where the circumflexes indicate that the ith and jth basis vectors are to be omitted. In particular, L and H(mi, nj) are disjoint for any i < j, any mi ∈ {0, ..., ai − 1}, and any nj ∈ {0, ..., bj − 1}.

Now, using the identifications ei = 0 for i in {1, ..., d} on P results in a smaller d-torus C whose fundamental domain in ℝd is the unit cube = ∏di=1 [0, 1]. The path L descends to L : ℝ → C which is still periodic with period 1. The constraint hyperplanes also descend to C. Now unwrap C into , and regard L as a subset of that is partitioned into disjoint line segments that travel from one facet (i.e. a (d − 1)-dimensional face) of to another. The reader is warned that to find (the images of) all of the constraint hyperplanes in , any constraint hyperplane that does not meet should be shifted by integer increments in coordinates so that the shifted hyperplane does meet . The constraint hyperplanes partition into finitely many regions (as they do for P), and any valid billiard path L in must meet len(s)-many of these regions before returning to its starting point.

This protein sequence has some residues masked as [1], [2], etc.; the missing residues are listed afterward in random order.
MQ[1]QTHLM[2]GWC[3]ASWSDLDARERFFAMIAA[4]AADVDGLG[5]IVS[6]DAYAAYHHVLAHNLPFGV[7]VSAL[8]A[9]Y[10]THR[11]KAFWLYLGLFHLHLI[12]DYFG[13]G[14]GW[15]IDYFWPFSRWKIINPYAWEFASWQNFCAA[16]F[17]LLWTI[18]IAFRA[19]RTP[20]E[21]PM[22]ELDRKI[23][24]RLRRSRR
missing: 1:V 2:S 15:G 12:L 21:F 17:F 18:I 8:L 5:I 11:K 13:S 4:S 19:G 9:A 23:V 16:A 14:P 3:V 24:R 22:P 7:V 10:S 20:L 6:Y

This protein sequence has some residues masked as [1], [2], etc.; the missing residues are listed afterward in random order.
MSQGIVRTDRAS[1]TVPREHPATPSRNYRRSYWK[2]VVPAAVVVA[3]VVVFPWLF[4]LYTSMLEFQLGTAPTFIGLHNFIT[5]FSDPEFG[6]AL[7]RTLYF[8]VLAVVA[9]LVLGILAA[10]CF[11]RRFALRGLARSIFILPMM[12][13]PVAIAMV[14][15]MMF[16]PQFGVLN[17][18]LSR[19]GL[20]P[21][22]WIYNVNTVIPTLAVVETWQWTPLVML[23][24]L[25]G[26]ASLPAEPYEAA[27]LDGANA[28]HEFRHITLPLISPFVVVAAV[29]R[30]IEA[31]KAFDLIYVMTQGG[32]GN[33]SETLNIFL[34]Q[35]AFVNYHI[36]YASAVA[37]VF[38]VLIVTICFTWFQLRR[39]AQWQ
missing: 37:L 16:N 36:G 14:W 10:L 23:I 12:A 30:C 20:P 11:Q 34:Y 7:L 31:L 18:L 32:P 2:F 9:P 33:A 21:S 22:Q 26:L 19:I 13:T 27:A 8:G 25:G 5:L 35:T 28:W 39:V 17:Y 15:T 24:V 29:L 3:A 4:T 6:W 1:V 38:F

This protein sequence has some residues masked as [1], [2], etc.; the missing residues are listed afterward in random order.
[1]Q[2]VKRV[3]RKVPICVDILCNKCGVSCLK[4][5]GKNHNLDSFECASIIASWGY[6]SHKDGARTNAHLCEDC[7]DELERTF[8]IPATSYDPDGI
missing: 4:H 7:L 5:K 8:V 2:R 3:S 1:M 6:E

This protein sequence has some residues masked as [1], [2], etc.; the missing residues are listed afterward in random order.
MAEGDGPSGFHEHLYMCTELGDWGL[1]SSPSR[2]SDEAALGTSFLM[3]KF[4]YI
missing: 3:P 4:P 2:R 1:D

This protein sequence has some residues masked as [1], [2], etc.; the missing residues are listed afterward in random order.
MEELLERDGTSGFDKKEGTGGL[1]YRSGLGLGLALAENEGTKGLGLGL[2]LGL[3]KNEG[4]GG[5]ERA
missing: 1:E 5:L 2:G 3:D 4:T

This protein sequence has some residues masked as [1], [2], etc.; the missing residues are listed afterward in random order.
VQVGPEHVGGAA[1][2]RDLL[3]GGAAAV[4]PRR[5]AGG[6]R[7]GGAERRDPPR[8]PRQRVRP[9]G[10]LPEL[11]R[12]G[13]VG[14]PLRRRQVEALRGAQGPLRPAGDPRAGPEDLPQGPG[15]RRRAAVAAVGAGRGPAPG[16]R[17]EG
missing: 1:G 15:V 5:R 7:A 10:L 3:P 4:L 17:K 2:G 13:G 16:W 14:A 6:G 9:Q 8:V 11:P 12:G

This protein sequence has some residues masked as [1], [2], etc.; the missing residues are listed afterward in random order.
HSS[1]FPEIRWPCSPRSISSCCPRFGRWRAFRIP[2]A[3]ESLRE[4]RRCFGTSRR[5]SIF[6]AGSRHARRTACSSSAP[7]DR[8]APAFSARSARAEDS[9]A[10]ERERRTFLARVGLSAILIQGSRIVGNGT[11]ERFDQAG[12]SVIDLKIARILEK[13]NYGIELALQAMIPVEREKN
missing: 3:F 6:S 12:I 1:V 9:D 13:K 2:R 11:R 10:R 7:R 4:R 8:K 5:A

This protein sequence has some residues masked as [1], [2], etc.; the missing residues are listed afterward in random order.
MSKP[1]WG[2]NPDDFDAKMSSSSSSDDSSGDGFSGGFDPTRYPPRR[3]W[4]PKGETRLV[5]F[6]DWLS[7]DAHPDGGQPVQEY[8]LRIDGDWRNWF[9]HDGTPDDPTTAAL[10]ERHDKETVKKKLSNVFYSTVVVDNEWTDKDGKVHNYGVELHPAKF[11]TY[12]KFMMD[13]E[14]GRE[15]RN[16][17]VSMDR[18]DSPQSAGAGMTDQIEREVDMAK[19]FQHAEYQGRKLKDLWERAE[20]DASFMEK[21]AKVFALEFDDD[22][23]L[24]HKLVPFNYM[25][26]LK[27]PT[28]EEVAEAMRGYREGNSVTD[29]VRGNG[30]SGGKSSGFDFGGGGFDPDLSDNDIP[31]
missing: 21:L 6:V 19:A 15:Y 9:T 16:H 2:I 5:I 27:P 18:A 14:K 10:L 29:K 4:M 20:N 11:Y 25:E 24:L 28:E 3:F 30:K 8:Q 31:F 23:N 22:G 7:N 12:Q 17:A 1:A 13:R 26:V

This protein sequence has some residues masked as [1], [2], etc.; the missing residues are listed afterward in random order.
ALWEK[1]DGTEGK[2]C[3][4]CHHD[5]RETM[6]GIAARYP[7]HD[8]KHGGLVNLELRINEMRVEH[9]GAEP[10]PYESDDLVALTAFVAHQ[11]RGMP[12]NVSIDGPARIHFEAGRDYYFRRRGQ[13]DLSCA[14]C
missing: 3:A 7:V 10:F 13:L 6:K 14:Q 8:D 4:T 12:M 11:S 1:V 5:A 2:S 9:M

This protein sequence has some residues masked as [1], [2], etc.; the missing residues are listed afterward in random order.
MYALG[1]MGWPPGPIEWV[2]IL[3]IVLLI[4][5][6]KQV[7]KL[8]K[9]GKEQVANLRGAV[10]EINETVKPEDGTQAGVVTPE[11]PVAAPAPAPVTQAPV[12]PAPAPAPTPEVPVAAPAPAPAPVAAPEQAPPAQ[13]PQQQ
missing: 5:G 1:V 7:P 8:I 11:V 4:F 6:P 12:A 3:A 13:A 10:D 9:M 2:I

Now we use the projection π, a linear map on ℝd whose kernel is generated by a, to project to a (d − 1)-dimensional convex polytope π(). The constraint hyperplanes now become (d − 2)-dimensional hyperplanes that partition π() into finitely many convex regions. The components of L now become points in π(), and each region in the partition has at most one point of π(L). When L hits an integer coordinate hyperplane xi = (some integer), the corresponding point in π(L) now shifts by −π(ei), since the corresponding point in must undergo a shift by −ei upon L hitting the coordinate hyperplane. Since L hits len(s) coordinate hyperplanes before returning to its starting region, we choose some region with a point of π(L) in it and advance the point len(s) times, each point in the orbit corresponding to the coordinate of the hyperplane hit by L. To find all billiard scales with signature a, we simply iterate the procedure described in the previous sentence over all regions (all of which are convex polytopes) in the partition we obtained in π(); we may choose the centroid of the region as the starting point of π(L).